From daily The Morning Star in Britain:
Nigerian strike continues after talks fail
Sunday 15 January 2012
by Our Foreign Desk
Nigerian workers will continue a national strike after the government and unions failed to reach a compromise on scrapped fuel subsidies in talks over the weekend.
The Nigeria Labour Congress (NLC) and the Trade Union Congress (TUC) said in a statement that negotiations in Abuja on Saturday had stalled “due to differences on the methodology in finding a solution to the crisis.
“The indefinite strikes, rallies and protests continue nationwide from Monday,” it said.
The two union confederations pledged that “whenever and wherever government invites us for talks, we shall be there without any conditionality.”
And NLC president Abdulwaheed Omar said that oil workers’ union Pengassan “will not shut down oil production, as earlier planned for Sunday.”
Pengassan had threatened to stop production at midnight on Saturday, jeopardising the country’s production of 2.4 million barrels of oil a day, unless the government restored the subsidy.
Presidential spokesman Reuben Abati could not be reached for comment today.
It was unclear whether any additional negotiations between the government and the unions would be held.
The strike began on January 9, eight days after President Goodluck Jonathan’s government scrapped the subsidies. Since then, petrol prices have soared from £1.11 per gallon to at least £2.28 per gallon. The costs of food and transport also doubled in a country where most people manage to survive on less than £1.30 a day.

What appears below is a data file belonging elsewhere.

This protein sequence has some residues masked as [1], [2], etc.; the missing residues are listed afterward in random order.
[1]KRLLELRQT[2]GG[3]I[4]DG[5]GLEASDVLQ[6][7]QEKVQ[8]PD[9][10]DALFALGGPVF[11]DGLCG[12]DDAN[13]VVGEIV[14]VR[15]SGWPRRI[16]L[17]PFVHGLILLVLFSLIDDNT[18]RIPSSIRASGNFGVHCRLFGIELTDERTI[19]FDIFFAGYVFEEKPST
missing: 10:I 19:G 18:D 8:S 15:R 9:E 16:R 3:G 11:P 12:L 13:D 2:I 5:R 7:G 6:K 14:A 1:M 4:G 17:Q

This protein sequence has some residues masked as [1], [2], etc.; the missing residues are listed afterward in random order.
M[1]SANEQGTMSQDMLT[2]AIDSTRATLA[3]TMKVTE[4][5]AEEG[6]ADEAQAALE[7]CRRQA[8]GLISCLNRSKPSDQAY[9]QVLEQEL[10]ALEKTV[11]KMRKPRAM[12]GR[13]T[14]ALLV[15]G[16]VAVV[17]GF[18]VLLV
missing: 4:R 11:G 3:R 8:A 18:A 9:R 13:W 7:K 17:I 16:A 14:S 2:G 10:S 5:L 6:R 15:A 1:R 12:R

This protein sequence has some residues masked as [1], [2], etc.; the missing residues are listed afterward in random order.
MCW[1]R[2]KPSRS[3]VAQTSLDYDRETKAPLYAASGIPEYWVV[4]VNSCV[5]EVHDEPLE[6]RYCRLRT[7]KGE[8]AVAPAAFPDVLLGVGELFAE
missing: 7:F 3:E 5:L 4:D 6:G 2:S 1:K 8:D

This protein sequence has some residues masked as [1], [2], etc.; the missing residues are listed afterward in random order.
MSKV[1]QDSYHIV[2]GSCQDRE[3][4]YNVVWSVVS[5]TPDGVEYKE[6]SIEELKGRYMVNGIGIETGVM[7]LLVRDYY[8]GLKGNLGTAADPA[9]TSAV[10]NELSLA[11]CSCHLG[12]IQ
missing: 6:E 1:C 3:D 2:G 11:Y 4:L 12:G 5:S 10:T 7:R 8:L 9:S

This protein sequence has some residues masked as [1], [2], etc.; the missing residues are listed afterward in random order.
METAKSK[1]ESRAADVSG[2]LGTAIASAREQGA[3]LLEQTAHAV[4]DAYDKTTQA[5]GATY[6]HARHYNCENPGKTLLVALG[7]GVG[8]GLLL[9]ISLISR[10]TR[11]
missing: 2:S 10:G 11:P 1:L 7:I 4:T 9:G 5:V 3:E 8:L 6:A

Anger over the rising cost of living, as well as disgust over government corruption, fuelled mass demonstrations across Nigeria last week.
In some areas, riot police have fired into crowds with live ammunition, killing at least 13 people.
Red Cross volunteers have treated more than 600 people injured in protests since the strike began.
The NLC and the TUC called for a brief hiatus in demonstrations this weekend, allowing Nigerians to leave their homes to stock up on petrol, food and other supplies.
However, the mood remains tense in a country already uneasy over a wave of sectarian attacks by an Islamist sect that have killed at least 67 people since the start of the year.
See also here.